Mendoza Wine Country

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On my recent visit to Argentina, we had scheduled a few days in Mendoza. It is the main place where most of Argentine wine is made, we were to visit a couple of wineries. I was a bit sceptical about visiting these places, I like wine but am not a enthusiast, so was not too sure how much I would like these excursions. I learnt quickly that preconceptions can really cloud your mind and am glad to say that Mendoza broke every single one. First of all we had great weather, I think this had a lot to do with- we were surrounded by so much greenery its beyond belief! Warm and sunny climate with a cool gentle breeze set the mood. 

Parque San Martin- Mendoza. See what I mean about gorgeous climate?

Parque San Martin- Mendoza. See what I mean about gorgeous climate?

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We were picked up from our hotel and had a guide and a driver all to ourselves for the day (luxury indeed)! They took us to winery in the Lujan de Cujo region of Mendoza. The wineries they chose were excellent, the first one was only 10 years old called Vistalba (that’s relatively new in the wine making industry) and the other LaGarde which was 107 years old!

Vistalba Winery

Vistalba Winery

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Wine tasting at 10am. It’s never too early for good wine!

The owner Carlos' private collection. He had shelves filled with new and vintage wine.

The owner Carlos’ private collection. He had shelves filled with new and vintage wine.

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3 different types of wine Rose, Red and White.

  

Vistalba with its ‘new age’ technology in wine making and designer cellars turned out to be informative and interesting. As this was our first ever winery visit we were just soaking up all the information that the guide was giving. All from how large the vineyards are to how long each type of wine takes to make, have to say I was so impressed by it all! How the flavours develop and why only oak barrelled containers are used to make wine. Apparently the wine develops better in oak than any other wood and the barrels are used only 3 times to make different levels of wine! The first batch of wine that goes in the barrel in left to age for about 18 -24 months (this is most expensive of the batch). The second batch of wine is 12- 18 months (which has a medium price range and the thirds batch is left age for 6-12 months the cheapest of all. This wine is usually recommended to be used in cooking.   

Different grapes growing in the vineyard.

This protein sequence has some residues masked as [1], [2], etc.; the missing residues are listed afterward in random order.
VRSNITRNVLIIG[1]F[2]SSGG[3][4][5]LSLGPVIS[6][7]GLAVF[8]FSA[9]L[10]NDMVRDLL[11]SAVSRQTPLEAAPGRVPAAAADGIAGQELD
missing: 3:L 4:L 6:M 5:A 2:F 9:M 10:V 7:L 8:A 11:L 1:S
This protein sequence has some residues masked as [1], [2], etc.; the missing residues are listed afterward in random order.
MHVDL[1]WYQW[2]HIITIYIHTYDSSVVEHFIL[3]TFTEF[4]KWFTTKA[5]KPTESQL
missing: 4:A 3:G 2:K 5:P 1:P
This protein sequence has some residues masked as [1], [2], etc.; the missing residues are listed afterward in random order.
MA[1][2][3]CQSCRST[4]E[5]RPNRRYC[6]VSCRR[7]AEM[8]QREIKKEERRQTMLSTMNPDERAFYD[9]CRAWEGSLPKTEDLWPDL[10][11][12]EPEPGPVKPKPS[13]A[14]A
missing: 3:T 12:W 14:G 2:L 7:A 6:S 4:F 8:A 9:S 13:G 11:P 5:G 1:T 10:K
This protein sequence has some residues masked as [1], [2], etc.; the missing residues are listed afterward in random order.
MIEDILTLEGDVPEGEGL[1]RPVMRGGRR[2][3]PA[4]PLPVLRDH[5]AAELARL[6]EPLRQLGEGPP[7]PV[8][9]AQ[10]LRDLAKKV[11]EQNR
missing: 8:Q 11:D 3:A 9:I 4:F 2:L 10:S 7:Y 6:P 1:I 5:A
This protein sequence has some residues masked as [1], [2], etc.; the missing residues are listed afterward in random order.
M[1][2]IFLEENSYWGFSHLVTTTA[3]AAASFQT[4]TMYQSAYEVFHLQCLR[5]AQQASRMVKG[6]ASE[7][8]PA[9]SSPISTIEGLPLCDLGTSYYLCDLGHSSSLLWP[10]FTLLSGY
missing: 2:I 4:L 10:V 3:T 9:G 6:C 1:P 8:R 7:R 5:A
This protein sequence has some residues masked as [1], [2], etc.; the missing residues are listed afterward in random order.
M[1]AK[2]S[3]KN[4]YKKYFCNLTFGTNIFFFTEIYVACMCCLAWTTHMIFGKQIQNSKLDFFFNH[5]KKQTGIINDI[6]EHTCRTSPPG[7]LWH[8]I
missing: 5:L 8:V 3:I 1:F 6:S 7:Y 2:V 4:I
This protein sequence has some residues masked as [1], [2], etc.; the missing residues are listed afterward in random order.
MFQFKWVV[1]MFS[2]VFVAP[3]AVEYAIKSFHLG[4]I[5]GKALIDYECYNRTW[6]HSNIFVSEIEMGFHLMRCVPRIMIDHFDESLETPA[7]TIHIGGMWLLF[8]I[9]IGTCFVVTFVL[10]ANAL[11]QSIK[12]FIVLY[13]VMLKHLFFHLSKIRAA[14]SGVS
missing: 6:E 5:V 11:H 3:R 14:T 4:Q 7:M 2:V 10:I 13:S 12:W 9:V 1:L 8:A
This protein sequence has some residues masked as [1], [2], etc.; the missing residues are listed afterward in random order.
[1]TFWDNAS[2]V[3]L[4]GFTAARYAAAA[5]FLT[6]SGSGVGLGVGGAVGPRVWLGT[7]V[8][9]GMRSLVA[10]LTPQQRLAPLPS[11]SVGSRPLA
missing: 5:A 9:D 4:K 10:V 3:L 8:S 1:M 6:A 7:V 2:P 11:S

Different grapes growing in the vineyard.

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The merlot grapes were the sweetest!

  

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Most of the wineries grow olive trees too, so they have a olive press which makes the yummiest extra virgin olive oil I have tried. Very earthy and sharp, perfect to just swipe with some baguette!

I could not get enough of the views!

By the time it came to visit the 2nd winery I was better informed on the production. LaGarde winery still uses the same process it did 107 years ago, the method of storage, wine making is so simple but there is a fair amount manual labour involved too! Also here we were shown of fizzy wine and champagne are made! Adding fizz the wine is a lot harder than it sounds. At least I can look at wine and champagne and say “ I know how you were made! ”.

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Wine, wine and more wine!

Wine, wine and more wine!

A different way of storing wine but still effective.

A different way of storing wine but still effective.

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The process of making Champagne, yeast is added to the bottle, and left tipped on its head, the bottle is turned a centimetre (yes that's right!) every day for 6 months! Every single bottle by one person!

The process of making Champagne, yeast is added to the bottle, and left tipped on its head, the bottle is turned a centimetre (yes that’s right!) every day for 6 months! Every single bottle by one person!

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A vintage grape press, sitting in the winery's courtyard.

A vintage grape press, sitting in the winery’s courtyard.

I know this is a long post, but its wine folks- it deserves a special mention! 🙂

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4 responses »

  1. I agree, gorgeous pictures. I recently tried an Argentine wine – Malbec, OMG! It was so strong, but so delicious.. hit the spot. Definitely hope to visit Argentina this year or early next when it’s in season. Their winter is coming up soon, so maybe Nov. Will be back to check out your posts.

    • Thanks Nisha! If only the pictures could convey the smells and sound of this place! I agree Malbec can bit too intense – i prefer rose or white. You have to visit Argentina soon and let me know when you plan to go I will point out all best places to stay and eat of course!

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